Russian Aid Enters North Kosovo, Ending Standoff

Posted December 16th, 2011 at 3:25 pm (UTC-5)
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Aid from Russia is finally making its way to minority Serbs in northern Kosovo, ending a tense four-day standoff.

A convoy of almost 25 trucks passed through the border crossing at Jarinje Friday, escorted by European Union police.

The convoy had been held up as a result of an ongoing dispute between Serbia, which has close ties to Moscow, and Kosovo, which separated from Serbia and declared independence in 2008. It finally passed through after an agreement between Moscow and the EU mission in Kosovo .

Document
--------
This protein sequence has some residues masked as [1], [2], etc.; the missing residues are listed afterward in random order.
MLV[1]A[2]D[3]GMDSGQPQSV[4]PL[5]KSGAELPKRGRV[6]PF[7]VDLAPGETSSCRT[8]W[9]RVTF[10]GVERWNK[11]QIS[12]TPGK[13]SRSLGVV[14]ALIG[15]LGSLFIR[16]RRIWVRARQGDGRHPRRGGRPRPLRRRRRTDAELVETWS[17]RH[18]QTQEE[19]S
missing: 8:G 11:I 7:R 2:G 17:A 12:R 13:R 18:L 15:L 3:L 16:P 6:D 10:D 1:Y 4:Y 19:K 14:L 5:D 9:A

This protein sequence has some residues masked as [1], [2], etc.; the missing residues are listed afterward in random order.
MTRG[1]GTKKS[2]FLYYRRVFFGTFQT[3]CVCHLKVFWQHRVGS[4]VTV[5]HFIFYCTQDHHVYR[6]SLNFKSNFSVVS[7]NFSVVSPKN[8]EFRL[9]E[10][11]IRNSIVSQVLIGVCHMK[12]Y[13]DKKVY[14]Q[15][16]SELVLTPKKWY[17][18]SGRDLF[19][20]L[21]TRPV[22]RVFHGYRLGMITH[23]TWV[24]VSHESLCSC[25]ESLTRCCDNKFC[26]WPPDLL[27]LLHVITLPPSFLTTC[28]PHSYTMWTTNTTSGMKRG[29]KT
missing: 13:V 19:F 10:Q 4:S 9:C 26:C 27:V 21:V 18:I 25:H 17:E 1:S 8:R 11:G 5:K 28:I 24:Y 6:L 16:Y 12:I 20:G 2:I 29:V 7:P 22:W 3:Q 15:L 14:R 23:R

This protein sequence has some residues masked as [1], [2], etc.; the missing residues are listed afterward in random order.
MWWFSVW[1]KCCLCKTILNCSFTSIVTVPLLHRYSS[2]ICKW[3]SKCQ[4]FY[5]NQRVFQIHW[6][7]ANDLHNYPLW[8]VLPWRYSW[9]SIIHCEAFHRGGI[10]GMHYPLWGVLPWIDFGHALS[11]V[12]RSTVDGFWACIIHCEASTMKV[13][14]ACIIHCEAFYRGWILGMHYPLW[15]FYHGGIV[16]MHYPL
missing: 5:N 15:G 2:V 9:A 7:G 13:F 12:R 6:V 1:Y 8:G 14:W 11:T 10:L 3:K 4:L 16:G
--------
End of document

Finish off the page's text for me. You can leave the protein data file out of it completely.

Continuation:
Kosovo President Atifete Jahjaga placed the blame for the delay on ethnic Serbians, who have been setting up roadblocks in the border area since July.

She tells VOA the “road blocks erected by the Serbian extremist forces in that part of Kosovo are unacceptable. They have blocked the freedom of movement hurting all the communities regardless of their ethnicity.”

President Jahjaga also said there is no humanitarian crisis.

The Associated Press said several thousand ethnic Serbs greeted the Russian convoy in the town of Mitrovica. In addition to the aid, Russia's ambassador to Serbia also gave ethnic Serb religious leaders an orthodox church icon.

Neither Serbia nor Russia recognize Kosovo, and the Russian convoy had refused to enter the region through any crossing directly controlled by Kosovo.

The ongoing tensions between Belgrade and Kosovo cost Serbia a chance at European Union membership last week. EU leaders delayed any decision on granting Serbia the status of membership candidate until March, citing the dispute.